“From the Chapel” is a series of short, daily reflections on life and faith in a time of uncertainty. As people across the world cope with the effects of the coronavirus — including the social isolation necessary to combat its spread — these reflections remind us of the hope that lies at the heart of the Gospel.
As I turned south out of our driveway on my midday run, I noticed that the red paint of the trim over the steps to our front porch is peeling. I almost wrote “has begun to peel,” but that would be an understatement. As so often happens, by the time you notice that paint (especially on the outside of a house) has begun to peel, it’s a full-blown project.
One of the delights of owning a house built in 1882 is that you never have to worry about having nothing to do on the weekend. Two summers ago, our older boys, Jacob and Stephen, painted the woodwork on the porch, and if we want to avoid having to dedicate an entire summer to painting (or sacrifice a couple of months of pay for someone else to do it), we’re going to have to paint part of the house every year.
The only time I’ve ever thought fondly of vinyl siding is when I’m painting. When the project is finished, though, I’m always glad that we have wood siding and wood trim. It’s worth the effort to keep the house looking like it did on the day it was completed, 138 years ago.
But effort it certainly is, assuming you want to do it right. When paint is peeling, you can’t simply cover it with a fresh coat. Or rather, you can, but then the new paint won’t last. And so you scrape and brush and sand until you’re either down to bare wood or the paint that remains is firmly bonded to the trim. And then you prime it, perhaps even with two coats to smooth out the rough lines of the surface, and finally apply the actual paint.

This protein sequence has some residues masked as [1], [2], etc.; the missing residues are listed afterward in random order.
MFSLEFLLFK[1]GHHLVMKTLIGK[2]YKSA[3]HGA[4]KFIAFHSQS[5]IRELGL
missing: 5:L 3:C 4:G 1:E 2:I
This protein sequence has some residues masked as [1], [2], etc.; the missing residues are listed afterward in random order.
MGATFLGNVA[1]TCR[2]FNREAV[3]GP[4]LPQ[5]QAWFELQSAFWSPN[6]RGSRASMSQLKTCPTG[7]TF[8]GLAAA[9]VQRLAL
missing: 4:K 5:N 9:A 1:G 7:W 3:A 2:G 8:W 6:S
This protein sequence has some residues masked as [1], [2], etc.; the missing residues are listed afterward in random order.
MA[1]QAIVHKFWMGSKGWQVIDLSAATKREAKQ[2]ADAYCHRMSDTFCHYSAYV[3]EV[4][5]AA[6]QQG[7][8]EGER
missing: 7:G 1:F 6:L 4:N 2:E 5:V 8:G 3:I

As in so much of life, Daniel-san, there are lessons to be learned here, though with all due respect to Mr. Miyagi, few of them apply to karate. We spend a lot of time applying a fresh coat of paint to the rough patches in our lives, but unless we’ve first made the effort to lay the underlying problem bare, it’s just going to resurface again and again.
Most of us have had that experience in the Sacrament of Reconciliation, where we’ve met the minimum requirements and our sins were indeed forgiven, but we find ourselves confessing those same sins again and again, because we haven’t truly done the necessary work to root them out of our soul. And when we get caught up in a cycle like that with one sin, we never turn our attention to others. If I paint the trim over the porch badly this summer, I may find myself up on that same ladder in the same place again a couple of summers from now, rather than moving on to the windows or the siding. A few summers like that, and the house will end up beyond my ability to refresh it.
So next Saturday, the ladder comes out, and the scrapers and the brushes and the sandpaper. But I’ll knock off at 3, not just because that’s the hottest part of the day, but because that’s when confessions in Huntington begin. I have some scraping and sanding to do there as well.
Scott P. Richert is publisher for OSV.